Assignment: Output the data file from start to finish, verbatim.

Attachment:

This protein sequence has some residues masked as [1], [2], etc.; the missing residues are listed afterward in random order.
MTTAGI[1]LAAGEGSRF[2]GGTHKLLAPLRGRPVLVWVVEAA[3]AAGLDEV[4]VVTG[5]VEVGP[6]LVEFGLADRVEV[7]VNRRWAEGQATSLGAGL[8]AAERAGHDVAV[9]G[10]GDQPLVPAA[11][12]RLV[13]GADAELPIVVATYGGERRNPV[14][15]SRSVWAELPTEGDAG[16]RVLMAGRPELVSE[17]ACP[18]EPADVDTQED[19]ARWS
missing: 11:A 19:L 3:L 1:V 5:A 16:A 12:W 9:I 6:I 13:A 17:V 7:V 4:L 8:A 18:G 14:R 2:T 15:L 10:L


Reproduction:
This protein sequence has some residues masked as [1], [2], etc.; the missing residues are listed afterward in random order.
MTTAGI[1]LAAGEGSRF[2]GGTHKLLAPLRGRPVLVWVVEAA[3]AAGLDEV[4]VVTG[5]VEVGP[6]LVEFGLADRVEV[7]VNRRWAEGQATSLGAGL[8]AAERAGHDVAV[9]G[10]GDQPLVPAA[11][12]RLV[13]GADAELPIVVATYGGERRNPV[14][15]SRSVWAELPTEGDAG[16]RVLMAGRPELVSE[17]ACP[18]EPADVDTQED[19]ARWS
missing: 11:A 19:L 3:L 1:V 5:A 16:A 12:W 9:I 6:I 13:A 17:V 7:V 4:L 8:A 18:G 14:R 2:T 15:L 10:L